A top business school at the University of Cambridge has close ties with Chinese technology giant Huawei, with three out of five board members linked with the company, a U.K. newspaper reported on Monday.
Three out of four directors at the Cambridge Centre for Chinese Management (CCCM) have ties with Huawei, while its chief representative is a former Huawei senior vice president paid by the Chinese government, the Times newspaper reported on Monday.
Johnny Patterson, policy director of the U.K.-based rights group Hong Kong Watch called on the university to examine Huawei’s relationship with the CCCM, the report said.
The paper quoted former Conservative Party leader Ian Duncan Smith as saying that Cambridge was “one of the worst offenders” when it came to reliance on Chinese funding.
Duncan Smith said companies and universities in the U.K. had grown “far too dependent” on money from China.
“The government needs to urgently set up an inquiry into the UK’s dependency on China across a range of institutions and companies,” the Times quoted him as saying.
The CCCM is part of Cambridge University’s Judge Business School, and calls itself “an academic research institute dedicated to the study of the management practices and strategies of Chinese enterprises.”
A cached version of its website described former Huawei senior vice president Hu Yanping as its chief representative in China.
UK ban on Huawei 5G
But the CCCM denied to the Times that Hu Yanping had provided any professional services, and his profile was deleted from its website soon after the article appeared.
CCCM director Peter Williamson was cited in an article on the website of China’s state-run CCTV in January arguing against Huawei’s exclusion from 5G in the U.K.
“Huawei’s technology is already deeply embedded in the global standards that underpin 5G,” the article quoted Williamson as saying. “The costs to the U.K. of excluding Huawei would be huge and complete exclusion is virtually impossible.”
Nonetheless, by July 2020, the U.K. said it was banning Huawei from its 5G telecom network, a move that came after the Trump administration argued that the company is a threat to national security, and amid an investigation by U.S. prosecutors into its alleged theft of trade secrets and obstruction of justice.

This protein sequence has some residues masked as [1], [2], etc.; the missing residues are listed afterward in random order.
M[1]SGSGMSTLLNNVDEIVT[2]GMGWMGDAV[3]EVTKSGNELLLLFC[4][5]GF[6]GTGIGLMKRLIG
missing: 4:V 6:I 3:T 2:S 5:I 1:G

British telecom operators were given until 2027 to remove existing Huawei equipment from their 5G networks in changes likely to delay the country’s 5G rollout by a year.
Around the same time, researchers in Australia were sounding the alarm about the Chinese Communist Party (CCP)’s global network of influence operating via the United Front, a network of party and government-linked agencies and companies.
The researchers said the United Front had extended its influence into foreign political parties, diaspora communities and multinational corporations, and represents an explicit bid to export China’s political system around the world.
Zhang Yu, secretary-general of the Independent Chinese PEN writers’ group, said European countries appear to take the threat of CCP infiltration less seriously than some of their global allies.
“In Europe in particularly we have seen a rather weak response to the threat posed by Huawei’s expansion,” Zhang said. “The West should pay attention, because this should be banned.”
Closely aligned with Beijing
U.K. scholar Wang Jianhong said there is no doubt that Huawei is closely aligned with the Chinese government.
“Huawei is part of the Chinese government, and its engagement in technology theft, the suppression of human rights and digital surveillance is inexcusable,” Wang said. “
“This funding and infiltration of one of its research institutes by Huawei is a fatal blow to Cambridge University’s reputation as a world-class elite institution,” he said.
“This should be an alarm bell, and should act as a warning of the extent to which academic freedom has been compromised,” Wang said.
Zhang agreed, saying that Huawei’s involvement at Cambridge University was “terrifying.”
“Some universities in the U.K. are cooperating with Huawei in the name of academic freedom and independence, but with complete disregard for national security,” he said.
According to Zhang, at least 35 British universities have maintained ties with the company, and Huawei’s claim to be a private company was a fiction under the CCP.
“There are no large Chinese companies that are not controlled by the state,” Zhang said. “This sort of cooperation serves a broader political purpose, which is to help China.”
Translated and edited by Luisetta Mudie.